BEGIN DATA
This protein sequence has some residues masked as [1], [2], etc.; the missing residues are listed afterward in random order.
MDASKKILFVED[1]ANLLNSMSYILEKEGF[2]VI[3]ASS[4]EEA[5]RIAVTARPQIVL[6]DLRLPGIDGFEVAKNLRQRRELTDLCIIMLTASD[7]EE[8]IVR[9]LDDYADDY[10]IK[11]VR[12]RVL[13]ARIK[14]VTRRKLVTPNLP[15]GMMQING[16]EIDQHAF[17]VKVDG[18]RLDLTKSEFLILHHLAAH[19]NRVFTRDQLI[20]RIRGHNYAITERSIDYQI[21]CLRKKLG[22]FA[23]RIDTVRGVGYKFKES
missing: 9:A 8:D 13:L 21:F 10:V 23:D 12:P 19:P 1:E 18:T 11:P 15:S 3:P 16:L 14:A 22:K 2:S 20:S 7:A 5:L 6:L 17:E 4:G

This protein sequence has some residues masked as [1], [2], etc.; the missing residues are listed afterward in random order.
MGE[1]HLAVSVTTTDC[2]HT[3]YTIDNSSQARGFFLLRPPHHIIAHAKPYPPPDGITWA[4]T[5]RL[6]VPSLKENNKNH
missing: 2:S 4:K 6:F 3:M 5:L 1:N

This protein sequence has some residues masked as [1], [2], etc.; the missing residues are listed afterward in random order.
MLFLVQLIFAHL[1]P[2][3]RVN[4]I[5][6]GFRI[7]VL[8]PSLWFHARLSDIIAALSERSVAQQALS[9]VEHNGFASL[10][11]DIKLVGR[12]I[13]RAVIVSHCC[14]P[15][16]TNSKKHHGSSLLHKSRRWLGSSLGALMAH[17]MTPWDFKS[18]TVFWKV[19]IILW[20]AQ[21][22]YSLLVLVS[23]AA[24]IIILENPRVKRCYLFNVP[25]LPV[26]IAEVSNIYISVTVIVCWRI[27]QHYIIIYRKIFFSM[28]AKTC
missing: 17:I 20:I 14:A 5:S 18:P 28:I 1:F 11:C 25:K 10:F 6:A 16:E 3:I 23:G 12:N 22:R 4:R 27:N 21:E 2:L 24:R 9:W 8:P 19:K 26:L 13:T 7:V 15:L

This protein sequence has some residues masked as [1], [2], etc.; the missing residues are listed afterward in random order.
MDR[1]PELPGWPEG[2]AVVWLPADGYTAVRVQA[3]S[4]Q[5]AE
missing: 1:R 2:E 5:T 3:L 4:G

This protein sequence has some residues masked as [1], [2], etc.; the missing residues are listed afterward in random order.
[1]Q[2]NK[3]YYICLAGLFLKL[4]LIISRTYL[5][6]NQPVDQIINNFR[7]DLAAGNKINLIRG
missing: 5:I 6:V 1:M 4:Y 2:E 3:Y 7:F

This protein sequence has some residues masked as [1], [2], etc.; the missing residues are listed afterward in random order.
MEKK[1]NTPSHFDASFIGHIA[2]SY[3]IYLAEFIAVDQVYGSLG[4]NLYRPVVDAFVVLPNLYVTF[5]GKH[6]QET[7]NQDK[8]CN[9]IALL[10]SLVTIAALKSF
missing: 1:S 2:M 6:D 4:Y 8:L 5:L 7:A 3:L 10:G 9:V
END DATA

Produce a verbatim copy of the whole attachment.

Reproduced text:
This protein sequence has some residues masked as [1], [2], etc.; the missing residues are listed afterward in random order.
MDASKKILFVED[1]ANLLNSMSYILEKEGF[2]VI[3]ASS[4]EEA[5]RIAVTARPQIVL[6]DLRLPGIDGFEVAKNLRQRRELTDLCIIMLTASD[7]EE[8]IVR[9]LDDYADDY[10]IK[11]VR[12]RVL[13]ARIK[14]VTRRKLVTPNLP[15]GMMQING[16]EIDQHAF[17]VKVDG[18]RLDLTKSEFLILHHLAAH[19]NRVFTRDQLI[20]RIRGHNYAITERSIDYQI[21]CLRKKLG[22]FA[23]RIDTVRGVGYKFKES
missing: 9:A 8:D 13:L 21:F 10:V 23:D 12:P 19:P 1:E 18:T 11:P 15:S 3:P 16:L 14:A 22:K 2:S 20:S 7:A 5:L 6:L 17:E 4:G

This protein sequence has some residues masked as [1], [2], etc.; the missing residues are listed afterward in random order.
MGE[1]HLAVSVTTTDC[2]HT[3]YTIDNSSQARGFFLLRPPHHIIAHAKPYPPPDGITWA[4]T[5]RL[6]VPSLKENNKNH
missing: 2:S 4:K 6:F 3:M 5:L 1:N

This protein sequence has some residues masked as [1], [2], etc.; the missing residues are listed afterward in random order.
MLFLVQLIFAHL[1]P[2][3]RVN[4]I[5][6]GFRI[7]VL[8]PSLWFHARLSDIIAALSERSVAQQALS[9]VEHNGFASL[10][11]DIKLVGR[12]I[13]RAVIVSHCC[14]P[15][16]TNSKKHHGSSLLHKSRRWLGSSLGALMAH[17]MTPWDFKS[18]TVFWKV[19]IILW[20]AQ[21][22]YSLLVLVS[23]AA[24]IIILENPRVKRCYLFNVP[25]LPV[26]IAEVSNIYISVTVIVCWRI[27]QHYIIIYRKIFFSM[28]AKTC
missing: 17:I 20:I 14:A 5:S 18:P 28:I 1:F 11:C 25:K 10:F 6:A 16:E 3:I 23:G 12:N 22:R 4:R 27:N 21:E 2:L 24:R 9:W 8:P 19:K 26:L 13:T 7:V 15:L

This protein sequence has some residues masked as [1], [2], etc.; the missing residues are listed afterward in random order.
MDR[1]PELPGWPEG[2]AVVWLPADGYTAVRVQA[3]S[4]Q[5]AE
missing: 1:R 2:E 5:T 3:L 4:G

This protein sequence has some residues masked as [1], [2], etc.; the missing residues are listed afterward in random order.
[1]Q[2]NK[3]YYICLAGLFLKL[4]LIISRTYL[5][6]NQPVDQIINNFR[7]DLAAGNKINLIRG
missing: 5:I 6:V 1:M 4:Y 2:E 3:Y 7:F

This protein sequence has some residues masked as [1], [2], etc.; the missing residues are listed afterward in random order.
MEKK[1]NTPSHFDASFIGHIA[2]SY[3]IYLAEFIAVDQVYGSLG[4]NLYRPVVDAFVVLPNLYVTF[5]GKH[6]QET[7]NQDK[8]CN[9]IALL[10]SLVTIAALKSF
missing: 1:S 2:M 6:D 4:Y 8:L 5:L 7:A 3:L 10:G 9:V